|Oden fractured his kneecap in Dec. 9, 2009, resulting in the second of several surgeries. (Getty Images)|
Somewhere there may be a universe that explains why Greg Oden's skeletal structure hates him so. A foul and evil place where Oden has swindled widows or abandoned orphans or lied and cheated and been an all-around cad.
I mean, at least if you believe karma is everywhere and never gets the wrong guy or skips around haphazardly.
But on this plane of existence, Oden is just a guy whose bones have conspired against him just because they can. Otherwise, it's hard to imagine what he has done to merit such buzzard's luck.
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Oden just completed his third procedure to fix a microfracture, which was discovered as he was having surgery to clean out his left knee. He has now missed 3½ times as many seasons as he's played, and hasn't been in a game since October 2009.
All because his legs either cannot support his frame and/or because the strains and stresses of a game played on hardwood are more than his supporting tissues can endure.
If there is an unluckier man in the NBA, it is hard to imagine whom. Oden is one poor unfortunate bastard.
And yes, I said "poor" knowing full well how much money the Portland Trail Blazers have paid him since drafting him first on 2007. But this -- and I know this borders on blasphemy -- isn't about the money.
Yes, Oden cashed in well, as any first pick would. Then he missed his entire rookie season to microfracture surgery on his right knee. So he got a second rookie season and played 61 games of it, but also started collecting those other injuries -- before fracturing his left kneecap, he also chipped it -- and since then has been almost entirely either rehabbing and prepping for surgery.
In short, he wants to play, for any number of reasons -- beginning with he doesn't want to be labeled an all-time draft bust based on fragility the way Sam Bowie was a generation and a half ago, but also because he wants to show he actually was worth the time and faith the Blazers showed in him, because he wants to be known as a player and, if you must go there, because he might like another payday or two.
And while there are those of you who would cheerfully say, "Give me $5 million a year and you can operate on my knee any time you want," those of you who would say that are fools. Money is fungible, even that much money, whereas the deprivation of one's livelihood tends to eat at the soul after a while. Oden is becoming caricatured as someone with a corn-chip frame on top of losing the ability to play the game he has always enjoyed, and it takes a lot more money than he has been paid to fill that void.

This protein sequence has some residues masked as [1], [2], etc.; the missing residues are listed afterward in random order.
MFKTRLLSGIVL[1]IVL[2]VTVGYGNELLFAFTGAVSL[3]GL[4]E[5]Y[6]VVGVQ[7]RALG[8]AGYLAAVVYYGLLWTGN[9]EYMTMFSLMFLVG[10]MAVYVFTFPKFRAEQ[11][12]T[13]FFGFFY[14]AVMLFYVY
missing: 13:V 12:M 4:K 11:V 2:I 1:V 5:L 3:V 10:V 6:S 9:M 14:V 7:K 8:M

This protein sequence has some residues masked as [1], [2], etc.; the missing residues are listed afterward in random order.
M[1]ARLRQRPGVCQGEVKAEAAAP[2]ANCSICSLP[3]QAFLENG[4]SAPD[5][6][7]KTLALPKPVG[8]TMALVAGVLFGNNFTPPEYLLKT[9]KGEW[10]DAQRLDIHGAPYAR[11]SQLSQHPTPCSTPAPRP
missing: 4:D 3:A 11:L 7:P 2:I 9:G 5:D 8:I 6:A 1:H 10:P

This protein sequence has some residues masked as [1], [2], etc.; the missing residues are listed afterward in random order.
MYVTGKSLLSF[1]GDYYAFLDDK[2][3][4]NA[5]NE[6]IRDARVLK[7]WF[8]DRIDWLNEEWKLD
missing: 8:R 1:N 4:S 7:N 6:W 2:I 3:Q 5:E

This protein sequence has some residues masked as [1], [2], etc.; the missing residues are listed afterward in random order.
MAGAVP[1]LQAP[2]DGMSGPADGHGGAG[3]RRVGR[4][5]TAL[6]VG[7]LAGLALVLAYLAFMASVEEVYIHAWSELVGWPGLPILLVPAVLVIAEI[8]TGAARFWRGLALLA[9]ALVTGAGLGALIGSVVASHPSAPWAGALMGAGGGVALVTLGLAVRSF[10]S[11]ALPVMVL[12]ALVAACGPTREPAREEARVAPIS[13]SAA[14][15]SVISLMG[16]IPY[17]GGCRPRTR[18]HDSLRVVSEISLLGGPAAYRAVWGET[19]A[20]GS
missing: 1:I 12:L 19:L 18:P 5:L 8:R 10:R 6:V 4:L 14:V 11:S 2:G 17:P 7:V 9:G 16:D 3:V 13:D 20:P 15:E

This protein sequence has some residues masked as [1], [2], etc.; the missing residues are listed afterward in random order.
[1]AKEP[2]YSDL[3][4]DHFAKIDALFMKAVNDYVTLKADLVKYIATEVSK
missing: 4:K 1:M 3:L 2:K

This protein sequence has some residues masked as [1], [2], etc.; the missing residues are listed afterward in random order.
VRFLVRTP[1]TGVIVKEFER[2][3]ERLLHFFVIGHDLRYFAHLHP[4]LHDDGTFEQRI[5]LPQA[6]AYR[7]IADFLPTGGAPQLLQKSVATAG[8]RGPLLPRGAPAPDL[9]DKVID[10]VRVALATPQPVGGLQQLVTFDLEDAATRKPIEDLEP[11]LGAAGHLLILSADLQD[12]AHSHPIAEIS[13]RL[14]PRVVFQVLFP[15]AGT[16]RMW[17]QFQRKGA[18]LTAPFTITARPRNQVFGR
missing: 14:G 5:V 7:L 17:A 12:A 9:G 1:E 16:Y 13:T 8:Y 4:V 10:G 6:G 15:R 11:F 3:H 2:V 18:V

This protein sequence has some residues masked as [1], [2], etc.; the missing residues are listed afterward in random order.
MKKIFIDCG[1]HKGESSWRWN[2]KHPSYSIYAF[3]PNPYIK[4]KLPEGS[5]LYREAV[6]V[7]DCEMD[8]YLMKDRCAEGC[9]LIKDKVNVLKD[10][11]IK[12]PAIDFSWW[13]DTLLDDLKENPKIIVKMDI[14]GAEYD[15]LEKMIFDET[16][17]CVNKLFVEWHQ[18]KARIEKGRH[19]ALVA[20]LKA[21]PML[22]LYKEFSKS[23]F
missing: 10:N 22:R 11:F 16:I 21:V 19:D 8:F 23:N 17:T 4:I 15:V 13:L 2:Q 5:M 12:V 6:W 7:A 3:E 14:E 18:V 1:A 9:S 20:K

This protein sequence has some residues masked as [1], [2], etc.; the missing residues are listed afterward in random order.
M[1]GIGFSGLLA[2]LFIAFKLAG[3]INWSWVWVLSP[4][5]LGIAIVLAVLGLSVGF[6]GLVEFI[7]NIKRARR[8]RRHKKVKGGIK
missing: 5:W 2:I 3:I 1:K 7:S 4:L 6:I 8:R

I mean, this isn't like a guy who's already had some good times. He played 61 games of his second rookie year and 21 of his third season, which means he'll have missed the equivalent of four of his first five seasons, and never has been able to go from start to finish in any of them.
That's just harsh on harsh. And we as a culture are not a forgiving lot.
Oden has been pretty much out of sight/out of mind because of the injuries, so that the only real news on him inevitably seems to include the word "setback." This is yet another, and when you pile them atop each other, you wonder whether he has the fortitude to come back again, knowing what the denouement has been the other times he has tried.
But nobody has told him to give up yet, and he has given no indication that he intends to. There is still the hope of a brand new game where he walks onto the floor, hears the National Anthem, strips off his warmup pants and heads to the center circle like he's never been away, and the crowd rises as one to thank him for not chucking it after all the times he could have.
But that day seems so far off now, and it makes a person wonder whether it will ever come, or if there is a plane of existence where Greg Oden had this coming. Because here, all we know is that he has mastered bad luck for its own sake.
Ray Ratto is a columnist for CSNBayArea.com.